One of the most groundbreaking companies to rise from the Cairene ecosystem, ElWafeyat brings obituaries and traditions related to death to the digital world. Inspired by the difficulties encountered by a team member’s friend when facing the death of a family member, the startup set off in 2013 with the support of Flat6Labs and immediately experienced unexpected growth, amassing a crowd of 200,000 unique visitors to their website in the past six months and 15,000 subscribers to their obituary newsletter. Looking ahead, the creative team are preparing to launch a mobile app.

Abdelrahman Fahim, 23; and Omar Moenes, 21; co-founders of Accessny

Omar Moenes will never forget the moment his father approached him to give him his monthly allowance, only to find him a 21-year old entrepreneur making enough income, with his partner Abdelrahman Fahim, to sustain himself. Accessny, launched with the mentorship of Injaz, provides Near Field Communication (NFC) technology to users through an Android app, using the smartphone’s NFC modules to function as RFID cards; essentially, it transfers information via a scanning technique.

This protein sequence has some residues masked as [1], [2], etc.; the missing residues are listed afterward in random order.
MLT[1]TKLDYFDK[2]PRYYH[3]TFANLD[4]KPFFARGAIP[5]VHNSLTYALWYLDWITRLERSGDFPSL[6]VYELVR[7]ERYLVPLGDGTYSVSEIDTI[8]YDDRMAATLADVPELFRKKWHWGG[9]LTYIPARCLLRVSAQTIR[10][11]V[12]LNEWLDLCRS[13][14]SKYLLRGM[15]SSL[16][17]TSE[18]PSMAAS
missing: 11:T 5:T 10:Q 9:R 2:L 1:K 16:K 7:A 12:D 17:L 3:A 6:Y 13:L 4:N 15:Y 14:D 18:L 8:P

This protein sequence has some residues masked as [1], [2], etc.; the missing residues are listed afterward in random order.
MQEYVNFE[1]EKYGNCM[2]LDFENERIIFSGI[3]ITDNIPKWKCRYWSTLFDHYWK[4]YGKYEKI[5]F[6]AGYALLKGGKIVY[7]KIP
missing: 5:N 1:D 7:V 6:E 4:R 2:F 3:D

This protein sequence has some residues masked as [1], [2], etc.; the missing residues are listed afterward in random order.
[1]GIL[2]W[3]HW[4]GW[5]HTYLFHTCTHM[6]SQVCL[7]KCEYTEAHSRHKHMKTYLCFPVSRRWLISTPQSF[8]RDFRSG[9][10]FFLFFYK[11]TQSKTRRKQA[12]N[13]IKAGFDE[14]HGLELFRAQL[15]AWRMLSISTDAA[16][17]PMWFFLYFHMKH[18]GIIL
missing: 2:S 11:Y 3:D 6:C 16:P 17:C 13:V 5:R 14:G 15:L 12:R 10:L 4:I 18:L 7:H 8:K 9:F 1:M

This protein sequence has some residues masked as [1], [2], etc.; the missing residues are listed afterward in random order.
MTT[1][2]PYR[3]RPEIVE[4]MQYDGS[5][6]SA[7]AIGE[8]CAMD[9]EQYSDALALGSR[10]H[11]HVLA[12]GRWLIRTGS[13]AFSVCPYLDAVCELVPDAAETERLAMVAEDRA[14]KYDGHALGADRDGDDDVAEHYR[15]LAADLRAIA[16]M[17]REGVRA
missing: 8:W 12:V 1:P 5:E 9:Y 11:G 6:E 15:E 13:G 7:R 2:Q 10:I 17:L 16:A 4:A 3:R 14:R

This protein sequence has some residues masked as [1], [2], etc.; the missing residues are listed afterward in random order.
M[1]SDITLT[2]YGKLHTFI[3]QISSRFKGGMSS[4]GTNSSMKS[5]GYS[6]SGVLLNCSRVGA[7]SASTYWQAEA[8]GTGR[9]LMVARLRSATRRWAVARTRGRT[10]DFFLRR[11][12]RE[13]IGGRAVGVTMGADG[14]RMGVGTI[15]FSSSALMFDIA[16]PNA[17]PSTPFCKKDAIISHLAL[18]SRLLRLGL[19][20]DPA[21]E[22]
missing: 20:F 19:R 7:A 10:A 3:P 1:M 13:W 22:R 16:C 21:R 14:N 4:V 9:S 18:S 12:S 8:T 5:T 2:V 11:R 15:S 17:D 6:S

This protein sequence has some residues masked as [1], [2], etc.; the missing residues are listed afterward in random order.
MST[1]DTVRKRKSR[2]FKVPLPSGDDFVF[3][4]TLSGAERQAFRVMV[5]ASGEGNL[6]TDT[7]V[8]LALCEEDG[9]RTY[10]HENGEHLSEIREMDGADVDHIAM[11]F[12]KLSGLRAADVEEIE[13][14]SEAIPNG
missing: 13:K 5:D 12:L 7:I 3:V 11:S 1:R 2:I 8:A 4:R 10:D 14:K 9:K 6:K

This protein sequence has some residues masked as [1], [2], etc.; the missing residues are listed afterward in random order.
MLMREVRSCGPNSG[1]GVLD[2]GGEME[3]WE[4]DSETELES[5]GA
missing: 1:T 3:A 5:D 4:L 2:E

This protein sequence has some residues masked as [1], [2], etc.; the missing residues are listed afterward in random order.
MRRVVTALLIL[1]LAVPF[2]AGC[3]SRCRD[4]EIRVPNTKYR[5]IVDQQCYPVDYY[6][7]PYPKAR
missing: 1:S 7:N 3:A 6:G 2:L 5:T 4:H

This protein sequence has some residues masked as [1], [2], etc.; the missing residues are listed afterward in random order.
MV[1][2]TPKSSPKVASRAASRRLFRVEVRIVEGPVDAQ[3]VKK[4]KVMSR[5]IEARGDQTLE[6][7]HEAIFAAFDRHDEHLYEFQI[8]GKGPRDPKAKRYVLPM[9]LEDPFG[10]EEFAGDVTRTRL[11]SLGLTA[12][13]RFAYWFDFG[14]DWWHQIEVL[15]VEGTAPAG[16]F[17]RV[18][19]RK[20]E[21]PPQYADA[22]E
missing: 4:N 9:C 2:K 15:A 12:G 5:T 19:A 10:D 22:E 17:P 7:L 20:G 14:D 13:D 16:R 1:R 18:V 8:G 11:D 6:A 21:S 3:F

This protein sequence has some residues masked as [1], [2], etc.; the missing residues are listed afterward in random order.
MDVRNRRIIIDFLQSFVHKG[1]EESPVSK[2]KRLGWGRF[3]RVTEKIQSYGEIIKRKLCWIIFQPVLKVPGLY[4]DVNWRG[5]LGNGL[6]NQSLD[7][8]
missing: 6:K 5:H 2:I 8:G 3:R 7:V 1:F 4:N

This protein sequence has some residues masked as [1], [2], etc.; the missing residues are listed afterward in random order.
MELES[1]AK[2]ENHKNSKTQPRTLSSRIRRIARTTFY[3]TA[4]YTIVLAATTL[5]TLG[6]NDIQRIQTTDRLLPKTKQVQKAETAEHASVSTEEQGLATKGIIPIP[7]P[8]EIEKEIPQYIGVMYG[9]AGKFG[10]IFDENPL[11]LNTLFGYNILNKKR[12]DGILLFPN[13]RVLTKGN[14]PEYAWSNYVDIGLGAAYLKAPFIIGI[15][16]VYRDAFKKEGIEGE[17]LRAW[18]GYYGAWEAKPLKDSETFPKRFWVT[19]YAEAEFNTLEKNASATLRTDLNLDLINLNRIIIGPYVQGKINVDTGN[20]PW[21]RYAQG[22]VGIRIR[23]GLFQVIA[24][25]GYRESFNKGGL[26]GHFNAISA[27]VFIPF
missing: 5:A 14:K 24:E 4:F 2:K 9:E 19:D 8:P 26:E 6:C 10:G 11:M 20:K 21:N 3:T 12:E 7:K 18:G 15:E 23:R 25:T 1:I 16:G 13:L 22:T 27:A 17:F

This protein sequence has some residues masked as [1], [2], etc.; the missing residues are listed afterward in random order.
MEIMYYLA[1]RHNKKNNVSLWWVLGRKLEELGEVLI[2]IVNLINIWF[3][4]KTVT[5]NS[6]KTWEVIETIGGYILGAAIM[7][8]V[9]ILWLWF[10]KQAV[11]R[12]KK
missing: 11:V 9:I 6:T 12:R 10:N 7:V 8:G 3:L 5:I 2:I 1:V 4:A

Ahmed Tareq, 19, founder of INTApreneur

A teenager himself, Tareq founded Intapreneur as a non-profit network for teens to learn how to start their own businesses. The initiative, based in Alexandria, offers youth between the ages of 12 and 18, sessions where they are gradually introduced to the business mindset, promoting the culture of entrepreneurship in a society that boasts a vibrating volunteerism tradition. Backed by VWorx, the startup launched in 2014, growing into a network of 40 students and 20 staff members in a year since its founding.